The recently launched MSHA initiative is intended to take immediate action to reduce the risks of silica dust exposure as the department’s development of a mining industry standard continues.

Silica Enforcement Initiative 


McCraren Compliance offers many opportunities in safety training to help circumvent accidents. Please take a moment to visit our calendar of classes to see what we can do to help your safety measures from training to consulting.

MSHA offering more than $10.5M in safety grants

First published by MSHA

Grants support underserved mines, miners

WASHINGTON, DC – The U.S. Department of Labor’s Mine Safety and Health Administration today announced the availability of more than $10.5 million in fiscal year 2022 state grant funding to provide federally mandated training and retraining of miners and mine operators working at surface and underground coal and metal and nonmetal mines.

Any state in which mining takes place may apply for the grant. MSHA may fund 80 percent of the program costs under a state grant, and the state must provide at least 20 percent of the total program costs.

The closing date for applications is July 25, 2022. MSHA will award grants on or before Sept. 30, 2022.

MSHA recognizes that state training programs are a key source of mine safety and health training and education for individuals who work or will work at mines. MSHA encourages state training programs to prioritize training for small mining operations and underserved mines and miners within the mining industry. The agency also emphasizes training on miners’ statutory rights provided in the Federal Mine Safety and Health Act of 1977, as amended.


McCraren Compliance offers many opportunities in safety training to help circumvent accidents. Please take a moment to visit our calendar of classes to see what we can do to help your safety measures from training to consulting.

Fraterville Mine Disaster

First published by MSHA

MSHA remembers Fraterville Mine Disaster
Photo property of MSHA

On May 19, 1902 the worst mine disaster in Tennessee history happened at the Fraterville mine. Early in the morning, a coal dust explosion sent debris and toxic methane gas belching from the air flow shaft and out of the mouth of the mine. Of 216 men and young boys working in the mine that day, 190 were killed instantly. In an attempt to close out the deadly gas, the remaining 26 barricaded themselves into a deeper mine passage. Sadly, the men passed away of asphyxiation hours later. Before their tragic passing, they composed notes to their loved ones on the passage walls.

The small town of Fraterville was devastated by the loss and still recall that tragic day 120 years later. To commemorate this event, the Coal Creek Community erected an exhibit that can be seen at the Lenoir Museum located in Norris Dam State Park in Tennessee.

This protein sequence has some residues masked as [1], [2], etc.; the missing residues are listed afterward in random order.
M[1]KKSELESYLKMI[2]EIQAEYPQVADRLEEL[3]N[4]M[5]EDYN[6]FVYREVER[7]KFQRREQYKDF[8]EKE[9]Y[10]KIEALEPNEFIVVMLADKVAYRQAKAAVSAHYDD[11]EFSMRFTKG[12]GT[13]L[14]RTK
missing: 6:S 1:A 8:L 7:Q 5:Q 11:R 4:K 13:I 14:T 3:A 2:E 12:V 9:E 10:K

Today we remember and honor the miners who lost their lives at the Fraterville mine, and we remain committed to our mission to prevent death, illness, and injury from mining and promote safe and healthy workplaces for the industry’s greatest resource – miners.


McCraren Compliance offers many opportunities in safety training to help circumvent accidents. Please take a moment to visit our calendar of classes to see what we can do to help your safety measures from training to consulting.

Federal appeals court unanimously rules Kentucky mine operator illegally gave advance notice of inspection to miners underground

First published by MSHA

 

WASHINGTON – A federal appeals court has ruled unanimously that the operator of a Muhlenberg County, Kentucky, coal mine violated the federal Mine Safety and Health Act more than a decade ago by giving underground miners advance notice that mine inspectors were conducting an inspection.

The 6th Circuit Court of Appeals’ decision on May 11, 2022, is the latest action in long-standing litigation involving an incident on April 20, 2012, at the Paradise No. 9 mine, operated by KenAmerican Resources Inc.

During a statutorily required inspection, U.S. Department of Labor Mine Safety and Health Administration inspectors were monitoring a phone used to contact miners underground when, as they prepared to descend, they overheard someone down in the mine ask the dispatcher on the surface level if they “have company outside,” to which the dispatcher responded affirmatively.

MSHA inspectors then issued a citation to KenAmerican Resources Inc. for providing advance notice of an inspection. Federal law prohibits mine operators from such notice.

The mine operator appealed the citation, arguing the law against giving advance notice of an inspection does not apply to mine operators. They also argued that they had only provided advance notice that MSHA was “at the mine,” and had not provided advance notice of an inspection. The operator also argued the citation violated their free-speech rights.

“The 6th Circuit has reaffirmed that KenAmerican Resources Inc.’s actions violated federal law,” said Solicitor of Labor Seema Nanda. “Mine workers are safer when federal inspectors can see mine conditions as they exist on a day-to-day basis, not when conditions have been altered to avoid violations.”